Exercise 3.4

You have a $9 \times 9$ grid of squares, each of which can be colored red or blue. The grid is initially colored all blue, but you can change the color of any square any number of times. Imagining the grid divided into nine $3 \times 3$ sub-squares, you want each sub-square to be all one color but neighboring sub-squares to be different colors.

1. Formulate this problem in the straightforward way. Compute the size of the state space.

2. You need color a square only once. Reformulate, and compute the size of the state space. Would breadth-first graph search perform faster on this problem than on the one in (a)? How about iterative deepening tree search?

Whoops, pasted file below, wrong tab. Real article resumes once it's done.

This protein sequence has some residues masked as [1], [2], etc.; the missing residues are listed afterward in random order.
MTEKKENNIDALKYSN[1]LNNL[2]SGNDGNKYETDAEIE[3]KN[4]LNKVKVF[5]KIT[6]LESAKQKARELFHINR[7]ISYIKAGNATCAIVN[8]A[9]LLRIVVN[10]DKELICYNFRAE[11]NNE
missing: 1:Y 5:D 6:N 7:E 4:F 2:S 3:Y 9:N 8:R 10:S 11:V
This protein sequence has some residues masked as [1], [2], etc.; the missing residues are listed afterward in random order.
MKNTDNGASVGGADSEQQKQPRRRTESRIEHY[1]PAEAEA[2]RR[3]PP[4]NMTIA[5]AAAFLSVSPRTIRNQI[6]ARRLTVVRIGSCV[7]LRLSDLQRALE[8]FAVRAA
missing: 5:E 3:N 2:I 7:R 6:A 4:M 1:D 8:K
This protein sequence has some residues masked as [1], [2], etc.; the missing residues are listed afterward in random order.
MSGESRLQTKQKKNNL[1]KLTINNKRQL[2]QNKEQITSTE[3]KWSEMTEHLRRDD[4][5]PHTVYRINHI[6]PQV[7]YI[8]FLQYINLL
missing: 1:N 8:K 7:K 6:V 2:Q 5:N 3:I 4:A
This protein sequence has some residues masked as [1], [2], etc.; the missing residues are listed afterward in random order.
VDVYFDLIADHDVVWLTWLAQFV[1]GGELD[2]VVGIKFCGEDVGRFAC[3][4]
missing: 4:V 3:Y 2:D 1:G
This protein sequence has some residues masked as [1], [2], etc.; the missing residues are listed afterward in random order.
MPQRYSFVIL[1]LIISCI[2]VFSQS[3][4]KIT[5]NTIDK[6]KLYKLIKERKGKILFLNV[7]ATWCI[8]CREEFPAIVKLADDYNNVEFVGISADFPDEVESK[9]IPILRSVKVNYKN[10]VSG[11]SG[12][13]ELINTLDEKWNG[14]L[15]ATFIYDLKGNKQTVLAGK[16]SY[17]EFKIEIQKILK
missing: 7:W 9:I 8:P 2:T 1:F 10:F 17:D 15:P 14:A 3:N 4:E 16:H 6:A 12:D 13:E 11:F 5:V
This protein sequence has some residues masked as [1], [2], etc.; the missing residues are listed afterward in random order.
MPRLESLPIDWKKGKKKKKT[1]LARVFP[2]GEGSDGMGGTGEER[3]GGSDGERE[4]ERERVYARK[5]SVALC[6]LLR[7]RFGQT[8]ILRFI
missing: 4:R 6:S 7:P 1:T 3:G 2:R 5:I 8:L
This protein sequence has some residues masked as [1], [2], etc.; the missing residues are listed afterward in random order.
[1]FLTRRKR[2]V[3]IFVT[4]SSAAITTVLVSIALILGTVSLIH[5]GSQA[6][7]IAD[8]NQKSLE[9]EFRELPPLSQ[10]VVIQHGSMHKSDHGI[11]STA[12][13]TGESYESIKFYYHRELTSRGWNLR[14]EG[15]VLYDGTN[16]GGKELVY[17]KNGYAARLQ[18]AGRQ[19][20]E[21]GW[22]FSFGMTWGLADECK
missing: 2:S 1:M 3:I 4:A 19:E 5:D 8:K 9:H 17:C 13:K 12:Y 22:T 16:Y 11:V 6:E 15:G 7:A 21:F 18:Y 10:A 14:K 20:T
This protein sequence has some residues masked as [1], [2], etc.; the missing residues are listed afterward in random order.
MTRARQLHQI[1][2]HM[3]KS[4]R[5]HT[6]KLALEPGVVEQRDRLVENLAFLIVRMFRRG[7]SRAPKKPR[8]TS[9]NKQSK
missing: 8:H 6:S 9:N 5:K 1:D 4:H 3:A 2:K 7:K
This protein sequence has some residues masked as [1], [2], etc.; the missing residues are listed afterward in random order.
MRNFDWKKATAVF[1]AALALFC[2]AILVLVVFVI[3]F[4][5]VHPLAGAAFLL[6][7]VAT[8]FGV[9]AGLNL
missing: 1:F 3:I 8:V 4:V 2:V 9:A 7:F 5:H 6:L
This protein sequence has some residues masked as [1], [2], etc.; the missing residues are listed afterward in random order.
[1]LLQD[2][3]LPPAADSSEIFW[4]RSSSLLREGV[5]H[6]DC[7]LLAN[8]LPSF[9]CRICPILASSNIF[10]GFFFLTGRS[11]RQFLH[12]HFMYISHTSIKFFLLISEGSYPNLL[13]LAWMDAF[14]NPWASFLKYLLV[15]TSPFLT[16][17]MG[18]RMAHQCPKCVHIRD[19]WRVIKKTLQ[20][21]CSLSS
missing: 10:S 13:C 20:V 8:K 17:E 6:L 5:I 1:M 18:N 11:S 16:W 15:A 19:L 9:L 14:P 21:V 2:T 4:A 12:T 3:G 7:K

3. Given the goal, we need consider only colorings where each sub-square is uniformly colored. Reformulate the problem and compute the size of the state space.

4. How many solutions does this problem have?

5. Parts (b) and (c) successively abstracted the original problem (a). Can you give a translation from solutions in problem (c) into solutions in problem (b), and from solutions in problem (b) into solutions for problem (a)?